Saturday, November 24, 2012

Book #329: The Secret Box by Barbara Lehman



Image from BarbaraLehmanBooks.com
Take a wordless adventure though time in this intriguing adventure of secret maps in secret boxes hidden in secret hiding places. It all begins when a boy many years ago hides a secret box in the attic of a school for boys in the country. Time passes and the school finds itself in the middle of a bustling city. It seems that the secret box has been forgotten until the day three school children find the box in the secret hiding place in the attic. They find photographs and maps with red arrows, torn tickets, and a token with a seahorse. What does it mean? Will they be able to follow such an old map? And what will they find when they arrive?

The illustrations in this small, square book are bright and bold. Outlined in thick black lines, Lehman’s illustrations are detailed, yet stylistically simple. The children in the book are diverse with a variety of skin colors and hair types/styles. Lehman does not denote a specific year for each illustration, but she includes clues to the approximate time period, such as modes of transportation, clothing, and technology, such as telephone lines, traffic lights, and cable antennas. Spoiler Alert: The conclusion is a bit fantastical. Somehow all the children who have ever followed the clues in the secret box are at the final destination and they are still young, even the boy who originally hid the box so many years ago. Although this time-bending ending doesn’t fit with the realistic depiction of the city, it does emphasis the timelessness of the secret box. Make sure to look at the endpapers for a sneak preview of the contents in the secret box.

Check out the suggestions for using this book with K-8 on the Classroom Bookshelf blog. I especially like the idea of having kids illustrate the items they would hide in a secret box and the discussion questions about the open ending of the book.

For preschool kids, pair this book with other titles that focus on maps and finding treasure, such as The Once Upon a Time Map Book and Roxaboxen.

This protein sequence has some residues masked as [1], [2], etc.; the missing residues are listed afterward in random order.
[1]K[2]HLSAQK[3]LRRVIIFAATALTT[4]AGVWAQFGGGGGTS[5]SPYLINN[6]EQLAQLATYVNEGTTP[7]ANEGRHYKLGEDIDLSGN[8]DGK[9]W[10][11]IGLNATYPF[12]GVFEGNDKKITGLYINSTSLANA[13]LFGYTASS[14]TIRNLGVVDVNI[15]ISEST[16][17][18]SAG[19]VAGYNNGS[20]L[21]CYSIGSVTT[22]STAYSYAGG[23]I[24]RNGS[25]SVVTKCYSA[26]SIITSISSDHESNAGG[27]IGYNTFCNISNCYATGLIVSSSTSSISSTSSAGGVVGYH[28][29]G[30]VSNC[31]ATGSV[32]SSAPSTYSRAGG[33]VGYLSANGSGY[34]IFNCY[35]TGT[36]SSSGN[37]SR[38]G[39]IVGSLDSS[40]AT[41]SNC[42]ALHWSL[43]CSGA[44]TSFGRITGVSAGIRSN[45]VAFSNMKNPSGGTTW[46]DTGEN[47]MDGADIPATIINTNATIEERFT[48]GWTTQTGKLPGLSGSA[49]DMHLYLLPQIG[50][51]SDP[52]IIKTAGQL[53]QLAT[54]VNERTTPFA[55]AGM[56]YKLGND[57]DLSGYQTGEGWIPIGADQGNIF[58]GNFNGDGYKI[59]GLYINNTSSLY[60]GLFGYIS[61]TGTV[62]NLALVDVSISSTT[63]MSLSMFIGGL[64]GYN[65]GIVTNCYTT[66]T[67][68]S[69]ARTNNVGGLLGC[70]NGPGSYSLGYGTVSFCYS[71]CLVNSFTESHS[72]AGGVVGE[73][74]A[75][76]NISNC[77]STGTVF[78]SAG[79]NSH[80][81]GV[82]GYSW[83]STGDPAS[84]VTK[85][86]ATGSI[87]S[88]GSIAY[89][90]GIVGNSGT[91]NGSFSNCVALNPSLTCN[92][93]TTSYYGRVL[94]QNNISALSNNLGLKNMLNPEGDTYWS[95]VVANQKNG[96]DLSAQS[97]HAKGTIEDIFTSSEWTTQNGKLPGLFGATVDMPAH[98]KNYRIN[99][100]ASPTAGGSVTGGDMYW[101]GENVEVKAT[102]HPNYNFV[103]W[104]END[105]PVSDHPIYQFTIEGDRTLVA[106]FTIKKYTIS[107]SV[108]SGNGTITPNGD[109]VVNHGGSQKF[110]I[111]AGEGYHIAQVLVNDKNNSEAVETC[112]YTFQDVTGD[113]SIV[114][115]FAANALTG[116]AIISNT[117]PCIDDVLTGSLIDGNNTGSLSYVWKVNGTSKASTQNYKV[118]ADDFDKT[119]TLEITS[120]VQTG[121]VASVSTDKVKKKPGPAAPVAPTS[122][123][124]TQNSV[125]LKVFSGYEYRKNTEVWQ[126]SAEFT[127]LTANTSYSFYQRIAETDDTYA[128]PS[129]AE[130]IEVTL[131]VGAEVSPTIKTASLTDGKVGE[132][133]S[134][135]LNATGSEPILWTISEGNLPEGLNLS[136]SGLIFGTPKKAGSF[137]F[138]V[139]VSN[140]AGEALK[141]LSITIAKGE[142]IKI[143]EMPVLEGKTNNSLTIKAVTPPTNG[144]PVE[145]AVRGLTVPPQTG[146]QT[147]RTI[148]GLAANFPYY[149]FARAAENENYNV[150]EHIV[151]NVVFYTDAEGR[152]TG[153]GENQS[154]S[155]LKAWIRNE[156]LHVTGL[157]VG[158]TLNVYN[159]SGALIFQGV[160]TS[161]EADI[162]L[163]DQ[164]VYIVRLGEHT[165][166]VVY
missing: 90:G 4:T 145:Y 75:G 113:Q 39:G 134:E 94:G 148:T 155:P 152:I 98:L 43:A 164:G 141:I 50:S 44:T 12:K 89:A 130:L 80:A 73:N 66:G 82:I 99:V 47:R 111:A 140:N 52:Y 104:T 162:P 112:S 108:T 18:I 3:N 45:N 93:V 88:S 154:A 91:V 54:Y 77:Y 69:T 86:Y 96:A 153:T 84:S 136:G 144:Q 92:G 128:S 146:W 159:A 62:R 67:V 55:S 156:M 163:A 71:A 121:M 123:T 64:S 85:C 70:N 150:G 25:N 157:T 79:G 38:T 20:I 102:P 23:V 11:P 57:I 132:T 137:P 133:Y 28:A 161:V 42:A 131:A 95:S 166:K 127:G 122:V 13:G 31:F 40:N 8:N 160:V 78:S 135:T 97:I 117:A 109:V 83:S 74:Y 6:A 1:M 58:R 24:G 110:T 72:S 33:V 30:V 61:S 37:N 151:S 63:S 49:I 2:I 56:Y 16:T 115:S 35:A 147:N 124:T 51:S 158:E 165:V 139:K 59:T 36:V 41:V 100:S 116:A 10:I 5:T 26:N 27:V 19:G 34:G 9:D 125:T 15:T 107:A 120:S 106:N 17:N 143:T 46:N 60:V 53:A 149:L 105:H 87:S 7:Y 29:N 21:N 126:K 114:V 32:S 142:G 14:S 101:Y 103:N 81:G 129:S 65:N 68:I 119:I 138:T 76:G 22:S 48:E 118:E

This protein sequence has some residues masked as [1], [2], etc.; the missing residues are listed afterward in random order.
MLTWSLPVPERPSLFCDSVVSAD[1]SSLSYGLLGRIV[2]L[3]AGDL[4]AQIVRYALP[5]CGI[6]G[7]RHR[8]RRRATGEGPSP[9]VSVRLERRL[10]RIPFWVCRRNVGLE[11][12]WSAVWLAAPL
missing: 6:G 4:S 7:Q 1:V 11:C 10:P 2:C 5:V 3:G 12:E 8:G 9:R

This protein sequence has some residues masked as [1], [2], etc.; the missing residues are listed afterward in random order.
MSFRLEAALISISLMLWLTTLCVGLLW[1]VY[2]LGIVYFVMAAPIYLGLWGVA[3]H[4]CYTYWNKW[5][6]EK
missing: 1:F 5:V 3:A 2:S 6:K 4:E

Tie this in with middle grade books for older kids that have maps on the endpapers, use your favorite novel with a map or use a classic, such as The Phantom Tollbooth or The Wonderful Wizard ofOz.

Have a wordless book themed storytime. Try pairing it with one of Lehman’s other wordless books, Sector 7 (or one of David Wiesner’s other books), The Adventures of Polo, Shadow (or one of Suzy Lee’s other titles) or Where’s Walrus?

Create a Secret Box program around this book. Create a map and other wordless clues and put them in a box. Have the kids work in teams of 3 or 4 to figure out the clues and find the party at the end. You can do this activity indoors or outdoors, just make sure all groups are supervised on their adventure. If you’re working with teens and depending on the size/safety of your neighborhood, you could make the adventure much longer and more complex.

Check at your local library to see if you can find old maps of your city. Have kids compare the maps from different time periods. What landmarks are still standing? Can you find pictures of the landmark in different time periods and compare them?
For a glimpse of the illustrations inside this book, check out the Seven Impossible Things Before Breakfast blog.

-Amy

2 comments:

  1. I enjoyed your review. I found this book at a garage sale and plan to have quiet time with my grandchildren (5 & 2) with it. If I ever just have the older child overnight or both when they are older the map activity to locate a secret treasure of say 'cookies' would take a little planning but I think it would be a very fun time for all.

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    1. Jules, I love the idea of a secret cookie treasure hunt! I agree, that would be a very fun time for all. Happy reading!

      Amy

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